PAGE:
DiCaprio donates $3m to ocean conservation

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Hollywood star Leonardo DiCaprio has donated a $3 million (£1.8m) grant to the marine conservation charity Oceana, describing the plight of our oceans as “one of the most pressing sustainability crises”. The considerable sum – provided by the Leonardo DiCaprio foundation – will go towards efforts to promote sustainable fishing practices, protect vulnerable ocean habitats and threatened marine species such as sharks.

Oceana, the largest international advocacy group to work on behalf of the world’s oceans, also campaigns to stop pollution and lobbies for the uptake of renewable energy.

“The foundation and Leo’s support for campaigns like our efforts to ban the drift gillnets in California will help Oceana win more protections for countless sharks and other marine animals and for ocean habitats in the Pacific and Arctic – which include some of the most productive ocean places in the world,” said Oceana CEO Andy Sharpless.

“The net impact will be a much more abundant and biodiverse ocean that has many millions more sharks and critical and amazing marine animals, wilder and more pristine ocean habitats and oceans that can feed over a billion people – many of them hungry – a healthy seafood meal each day.”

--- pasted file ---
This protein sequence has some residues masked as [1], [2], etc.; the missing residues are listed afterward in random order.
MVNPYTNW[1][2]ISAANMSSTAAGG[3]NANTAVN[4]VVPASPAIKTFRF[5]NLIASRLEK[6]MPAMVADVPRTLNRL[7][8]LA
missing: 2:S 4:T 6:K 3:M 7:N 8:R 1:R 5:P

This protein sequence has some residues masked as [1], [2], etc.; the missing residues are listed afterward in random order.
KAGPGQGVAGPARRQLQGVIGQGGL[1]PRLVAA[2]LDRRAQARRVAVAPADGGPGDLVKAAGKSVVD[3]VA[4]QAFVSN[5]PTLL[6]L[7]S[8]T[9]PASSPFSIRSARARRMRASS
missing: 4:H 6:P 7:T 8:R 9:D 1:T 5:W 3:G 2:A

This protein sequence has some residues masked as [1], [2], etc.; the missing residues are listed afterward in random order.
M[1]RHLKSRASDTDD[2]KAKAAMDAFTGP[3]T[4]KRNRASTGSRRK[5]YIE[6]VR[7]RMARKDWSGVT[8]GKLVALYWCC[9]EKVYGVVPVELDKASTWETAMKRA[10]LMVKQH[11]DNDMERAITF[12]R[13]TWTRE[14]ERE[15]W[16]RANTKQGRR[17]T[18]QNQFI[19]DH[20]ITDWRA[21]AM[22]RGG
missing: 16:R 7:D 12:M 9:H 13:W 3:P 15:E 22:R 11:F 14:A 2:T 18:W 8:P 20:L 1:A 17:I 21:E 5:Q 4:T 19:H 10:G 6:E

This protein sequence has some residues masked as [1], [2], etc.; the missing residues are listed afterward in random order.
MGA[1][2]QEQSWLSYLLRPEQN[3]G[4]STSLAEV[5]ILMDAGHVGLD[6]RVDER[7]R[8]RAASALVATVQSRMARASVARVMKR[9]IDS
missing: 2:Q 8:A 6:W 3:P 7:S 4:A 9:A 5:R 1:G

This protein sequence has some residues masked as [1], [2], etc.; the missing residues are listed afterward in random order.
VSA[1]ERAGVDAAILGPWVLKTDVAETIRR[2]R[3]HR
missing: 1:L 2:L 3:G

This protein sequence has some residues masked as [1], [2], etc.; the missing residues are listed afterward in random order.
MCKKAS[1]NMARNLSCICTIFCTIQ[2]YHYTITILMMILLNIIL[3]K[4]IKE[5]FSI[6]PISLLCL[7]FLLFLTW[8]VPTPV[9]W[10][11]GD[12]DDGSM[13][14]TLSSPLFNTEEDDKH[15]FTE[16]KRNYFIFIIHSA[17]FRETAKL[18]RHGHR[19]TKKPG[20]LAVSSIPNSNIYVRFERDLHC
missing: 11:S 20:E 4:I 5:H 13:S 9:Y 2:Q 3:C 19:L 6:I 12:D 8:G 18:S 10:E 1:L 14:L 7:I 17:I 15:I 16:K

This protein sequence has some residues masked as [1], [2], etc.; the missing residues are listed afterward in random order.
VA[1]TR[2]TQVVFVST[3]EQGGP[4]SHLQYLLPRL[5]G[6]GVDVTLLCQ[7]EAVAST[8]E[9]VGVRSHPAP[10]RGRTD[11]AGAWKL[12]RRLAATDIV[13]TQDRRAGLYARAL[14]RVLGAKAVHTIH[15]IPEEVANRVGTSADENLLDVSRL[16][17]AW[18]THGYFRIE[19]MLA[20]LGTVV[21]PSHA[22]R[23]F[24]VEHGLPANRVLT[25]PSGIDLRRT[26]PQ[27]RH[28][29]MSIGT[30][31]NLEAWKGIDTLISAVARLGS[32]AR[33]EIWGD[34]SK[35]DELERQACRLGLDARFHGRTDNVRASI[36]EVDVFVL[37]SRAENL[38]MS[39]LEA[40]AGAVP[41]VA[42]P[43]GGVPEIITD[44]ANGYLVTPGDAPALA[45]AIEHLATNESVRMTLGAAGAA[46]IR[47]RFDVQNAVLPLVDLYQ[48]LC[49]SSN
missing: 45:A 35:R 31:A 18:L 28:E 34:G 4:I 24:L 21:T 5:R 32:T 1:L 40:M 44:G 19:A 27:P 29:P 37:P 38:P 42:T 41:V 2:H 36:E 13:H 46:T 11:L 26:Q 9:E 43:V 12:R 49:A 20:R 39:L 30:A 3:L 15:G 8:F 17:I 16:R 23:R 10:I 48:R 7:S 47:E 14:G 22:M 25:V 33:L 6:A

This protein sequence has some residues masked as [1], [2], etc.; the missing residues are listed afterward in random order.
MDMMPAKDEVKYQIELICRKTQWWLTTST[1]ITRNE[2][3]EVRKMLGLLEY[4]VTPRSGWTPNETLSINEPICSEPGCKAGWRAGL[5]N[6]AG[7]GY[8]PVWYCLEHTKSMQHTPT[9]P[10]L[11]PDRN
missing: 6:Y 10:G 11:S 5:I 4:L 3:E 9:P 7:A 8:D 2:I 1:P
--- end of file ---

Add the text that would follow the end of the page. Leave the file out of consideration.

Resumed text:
DiCaprio is a prolific philanthropist, and has raised money for a number of conservation-related causes before. His eponymous foundation works to protect “Earth’s last wild places and fostering a harmonious relationship between humanity and the natural world.”

After making this latest donation, DiCaprio said, “Protecting our planet’s oceans and the marine species that call it home is one of the most pressing sustainability crises facing humanity today and a moral imperative that we must acknowledge.

“It’s my hope that this grant will help Oceana continue the tremendous work that they do daily on behalf of our oceans.”

Also working with Oceana, former New York City mayor Michael Bloomberg’s philanthropic foundation recently announced a $53m (£32m) grant to combat overfishing.

Many marine ecologists argue that overfishing is the biggest threat to ocean ecosystems, with some species pushed to the brink of extinction. According to the United Nations, over 70% of the world’s fisheries are “fully exploited”, “over exploited” or “significantly depleted”.

This has raised concerns not just for aquatic life, but also for the unsustainability of our food supply. The UN Food and Agriculture Organisation (FAO) estimates than one in five people worldwide depend on fish as their primary source of protein.

Part of Bloomberg’s donation will pay investment firm EKO Asset Management Partners to develop a blueprint showing how investors can profit by joining the fight.

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